5 steps for setting yourself up for a calmer day 1 week ago

5 steps for setting yourself up for a calmer day

In this extract from Dr. Rangan Chatterjee's Feel Better In 5, he talks about downloading - and how to set yourself up for a calmer day by releasing mental worries. 

It’s a healthy part of human nature to be able to vent to those around us, but this isn’t always possible with the fast-paced lives many of us now have.

I like to think of downloading as my free daily session of therapy. The idea behind it is that our minds are constantly brimming with thoughts, especially first thing in the morning, when we have all the stresses and anxieties about the coming day swirling around inside us.

Dr. Rangan Chatterjee
Photo credit: Justine Stoddart

Most of the time, we just launch into our busy schedules without doing anything to get rid of these mental worries. Time and time again, I’ve found that simply spending just five minutes downloading them out of your brain can have a big impact on overall health.

Set yourself up for a calm day by working through these simple steps.

Some people prefer to do their downloading with a bit more structure. If this sounds like you, try to download by addressing the following five points on a blank sheet of paper.

1. One thing I’m anxious about today

Perhaps think about the issue that’s most dominant in the swirl of thoughts that’s going around in your head. You might also think about focusing on something that’s going to happen in the near future that’s bothering you.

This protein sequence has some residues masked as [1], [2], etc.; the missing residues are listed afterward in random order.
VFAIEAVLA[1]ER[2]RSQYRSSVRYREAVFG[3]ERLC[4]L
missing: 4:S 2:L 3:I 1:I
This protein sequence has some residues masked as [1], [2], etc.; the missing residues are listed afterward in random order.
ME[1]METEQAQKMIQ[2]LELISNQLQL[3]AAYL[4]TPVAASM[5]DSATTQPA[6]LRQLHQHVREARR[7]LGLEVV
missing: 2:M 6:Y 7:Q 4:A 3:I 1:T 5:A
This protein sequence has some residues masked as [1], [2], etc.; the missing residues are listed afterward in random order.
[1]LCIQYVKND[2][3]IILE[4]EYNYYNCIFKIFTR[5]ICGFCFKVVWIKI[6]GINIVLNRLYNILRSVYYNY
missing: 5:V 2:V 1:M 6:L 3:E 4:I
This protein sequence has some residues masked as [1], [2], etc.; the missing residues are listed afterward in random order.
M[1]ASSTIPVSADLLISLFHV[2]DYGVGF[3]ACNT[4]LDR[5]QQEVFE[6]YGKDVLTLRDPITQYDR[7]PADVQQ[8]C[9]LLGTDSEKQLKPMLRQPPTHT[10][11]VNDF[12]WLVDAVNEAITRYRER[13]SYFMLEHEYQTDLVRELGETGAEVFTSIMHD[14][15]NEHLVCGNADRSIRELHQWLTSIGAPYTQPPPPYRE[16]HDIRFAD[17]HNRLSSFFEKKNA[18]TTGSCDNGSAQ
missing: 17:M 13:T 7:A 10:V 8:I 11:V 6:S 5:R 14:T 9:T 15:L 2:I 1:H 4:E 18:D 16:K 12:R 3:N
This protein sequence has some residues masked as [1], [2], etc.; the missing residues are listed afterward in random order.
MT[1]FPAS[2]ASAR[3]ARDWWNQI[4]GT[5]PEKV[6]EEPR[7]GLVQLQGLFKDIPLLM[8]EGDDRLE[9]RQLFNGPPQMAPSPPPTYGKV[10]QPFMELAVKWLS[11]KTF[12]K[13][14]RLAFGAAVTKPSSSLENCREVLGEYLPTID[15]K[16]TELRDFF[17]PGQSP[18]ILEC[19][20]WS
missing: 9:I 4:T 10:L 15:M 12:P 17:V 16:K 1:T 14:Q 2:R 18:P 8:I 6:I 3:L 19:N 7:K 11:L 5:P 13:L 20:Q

2. One practical thing I can do to prevent or prepare for it

Not only is it usually a good idea to be proactive in dealing with our day-to-day anxieties, the act of doing something practical can in itself help make us feel better. Do you need to make sure you’ve worked out your route to a meeting in advance, so you’re not late? Do you need to prepare three points you absolutely must get across in a difficult conversation you’re going to have?

3. One reason it’s probably not going to be as bad as I fear

It’s very common for us to catastrophize about things. Our minds naturally try to prepare themselves for the worst-case scenario and we can easily start to believe that things are worse than they actually are. That difficult conversation is probably not going to end up with your being fired or your child running away. Even if you are a bit late for the meeting, nobody will really hold it against you. Try to foster a more realistic view of your problem by refusing to accept the worst-case scenario that your mind is trying to focus on.

4. One reason I know I can handle it

The chances are that, no matter what it is that’s concerning you, you’ve been through much worse before – and survived! Try to gain perspective by remembering how you tackled a similar event (or a harder one!) and got through it.

5. One upside of the situation

Things are very rarely entirely bad. Most dark clouds really do have a silver lining. What’s one upside of the problem that’s worrying you?